Italians are quite provincial. They love to travel the world, but when in Italy, many prefer spending time only in their region or hometown. The wine from their region, not to mention the food, is always the best, no questions asked.
That’s why it was quite a surprise when Luisa Silvestrini, an architect by trade, and her husband Paolo moved from Piedmont to coastal Tuscany to start their own winery in 2006. As Luisa will tell you, this was a part of Italy that they fell in love with, having traveled to very frequently. They really gained an in depth understanding of the wines from the area, first as consumers, and eventually as producers.
After intense study, Luisa found her perfect vineyard site on the rolling hills of Motescudaio, just 10 short kilometers from the ocean in the province of Pisa. Away from the hustle and bustle of the rest of Tuscany, this region has soft rolling hills full of Mediterranean brush, oak trees and a general tranquility. Based on many factors, she selected wine varietals that would best express themselves on her tiny 5 hectare farm in this sun kissed part of Italy. Before her planting, the lovely hills had never hosted vines. She experimented with a few different varietals, that after two years, started to bear fruit and seemed quite healthy. These were the results that her and Paolo were looking for, and they knew that they were on the right track.
After just a few years of winemaking, Luisa is a point of reference for this part of Tuscany. The winery is organic, uses renewable energy to create about 10% of their power, and also uses a unique gravity based water retention system. In a region full of fellow small producers, many of which are organic producers, Luisa’s work here has still managed to stand out. In Montescudaio, the consortium has a general rule that requires organic production, which acts as a sort of protective measure for the territory.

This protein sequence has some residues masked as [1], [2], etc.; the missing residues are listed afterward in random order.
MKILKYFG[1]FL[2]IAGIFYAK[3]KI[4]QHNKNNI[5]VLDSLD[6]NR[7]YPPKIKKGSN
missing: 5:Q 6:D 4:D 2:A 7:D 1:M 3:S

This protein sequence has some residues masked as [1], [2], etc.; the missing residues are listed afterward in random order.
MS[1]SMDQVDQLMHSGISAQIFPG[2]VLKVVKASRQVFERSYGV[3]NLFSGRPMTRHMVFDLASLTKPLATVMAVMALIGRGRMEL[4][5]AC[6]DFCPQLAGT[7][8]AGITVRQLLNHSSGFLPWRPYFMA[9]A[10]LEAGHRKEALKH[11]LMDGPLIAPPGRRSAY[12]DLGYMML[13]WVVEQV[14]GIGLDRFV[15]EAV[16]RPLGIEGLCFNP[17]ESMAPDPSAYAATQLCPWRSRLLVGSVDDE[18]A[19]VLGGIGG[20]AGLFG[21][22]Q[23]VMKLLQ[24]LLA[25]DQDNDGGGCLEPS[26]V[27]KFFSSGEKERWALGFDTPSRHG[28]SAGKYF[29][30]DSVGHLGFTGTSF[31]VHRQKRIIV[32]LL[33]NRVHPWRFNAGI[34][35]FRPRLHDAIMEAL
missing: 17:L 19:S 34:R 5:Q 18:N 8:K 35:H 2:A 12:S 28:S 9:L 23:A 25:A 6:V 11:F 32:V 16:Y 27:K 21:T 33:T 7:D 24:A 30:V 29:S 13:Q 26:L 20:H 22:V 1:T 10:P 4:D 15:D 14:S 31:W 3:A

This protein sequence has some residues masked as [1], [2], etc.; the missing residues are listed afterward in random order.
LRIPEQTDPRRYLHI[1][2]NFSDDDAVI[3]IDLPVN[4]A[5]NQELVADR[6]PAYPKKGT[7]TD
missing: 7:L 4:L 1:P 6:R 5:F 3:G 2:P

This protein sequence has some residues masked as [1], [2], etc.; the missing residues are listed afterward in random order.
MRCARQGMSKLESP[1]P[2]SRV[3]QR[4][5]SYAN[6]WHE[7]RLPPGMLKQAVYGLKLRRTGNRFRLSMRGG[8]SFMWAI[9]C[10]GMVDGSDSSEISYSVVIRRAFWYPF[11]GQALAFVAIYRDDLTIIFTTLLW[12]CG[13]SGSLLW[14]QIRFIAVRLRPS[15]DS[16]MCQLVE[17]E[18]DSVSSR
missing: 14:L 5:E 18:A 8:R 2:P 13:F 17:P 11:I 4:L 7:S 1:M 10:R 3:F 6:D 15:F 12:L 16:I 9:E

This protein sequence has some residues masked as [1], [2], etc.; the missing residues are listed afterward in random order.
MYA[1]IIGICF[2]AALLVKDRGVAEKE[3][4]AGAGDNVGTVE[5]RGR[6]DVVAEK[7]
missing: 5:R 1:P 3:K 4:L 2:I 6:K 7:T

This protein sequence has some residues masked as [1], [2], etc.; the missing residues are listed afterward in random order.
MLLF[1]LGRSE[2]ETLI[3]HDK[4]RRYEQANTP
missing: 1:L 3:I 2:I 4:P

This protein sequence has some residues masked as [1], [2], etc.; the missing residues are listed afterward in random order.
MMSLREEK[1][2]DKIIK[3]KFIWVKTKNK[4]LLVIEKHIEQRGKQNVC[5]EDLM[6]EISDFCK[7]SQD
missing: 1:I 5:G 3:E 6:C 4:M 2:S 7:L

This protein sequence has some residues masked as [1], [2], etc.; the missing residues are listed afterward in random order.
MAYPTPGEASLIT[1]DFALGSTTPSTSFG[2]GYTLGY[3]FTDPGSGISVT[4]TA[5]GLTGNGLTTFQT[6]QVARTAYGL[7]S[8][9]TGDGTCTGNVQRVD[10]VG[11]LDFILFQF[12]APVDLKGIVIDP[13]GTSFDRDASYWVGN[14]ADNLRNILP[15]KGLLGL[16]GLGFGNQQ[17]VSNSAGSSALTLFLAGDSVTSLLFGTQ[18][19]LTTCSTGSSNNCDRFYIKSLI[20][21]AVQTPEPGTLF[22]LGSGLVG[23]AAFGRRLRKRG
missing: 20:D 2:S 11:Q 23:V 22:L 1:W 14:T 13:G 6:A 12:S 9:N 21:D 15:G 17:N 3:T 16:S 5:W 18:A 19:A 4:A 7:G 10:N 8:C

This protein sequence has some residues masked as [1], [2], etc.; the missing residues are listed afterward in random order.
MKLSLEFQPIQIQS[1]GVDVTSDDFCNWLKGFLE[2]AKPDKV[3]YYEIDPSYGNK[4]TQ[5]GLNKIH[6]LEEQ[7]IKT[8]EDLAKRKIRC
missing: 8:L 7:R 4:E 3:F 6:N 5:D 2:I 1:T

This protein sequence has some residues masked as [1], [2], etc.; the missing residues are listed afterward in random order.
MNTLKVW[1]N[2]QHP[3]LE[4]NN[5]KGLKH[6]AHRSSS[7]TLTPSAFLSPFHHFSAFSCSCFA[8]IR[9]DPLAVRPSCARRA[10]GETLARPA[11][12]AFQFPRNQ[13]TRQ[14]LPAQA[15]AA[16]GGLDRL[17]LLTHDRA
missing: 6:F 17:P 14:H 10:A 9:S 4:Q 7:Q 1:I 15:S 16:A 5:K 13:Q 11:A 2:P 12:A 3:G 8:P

Luisa focuses on the production of Sangiovese, along with some international varietals like Merlot, Syrah, Petit Verdot and Cabernet Franc. The wines are grown in sandy soils with high fossil content. This gives a consistent minerality to the wines and allows Luisa to work with low yields.
Everything done at Colline di Sopra seems to have a purpose, whether its their commitment to organic production or the names of their wines. Eola, which is their base line wine, is named after Aeolus, the Greek god of wind. The mostly northern facing vineyard receives a constant breeze from the ocean, hence the name of the wine. This breeze reduces the dampness on the vines and helps keep the grapes healthy and happy.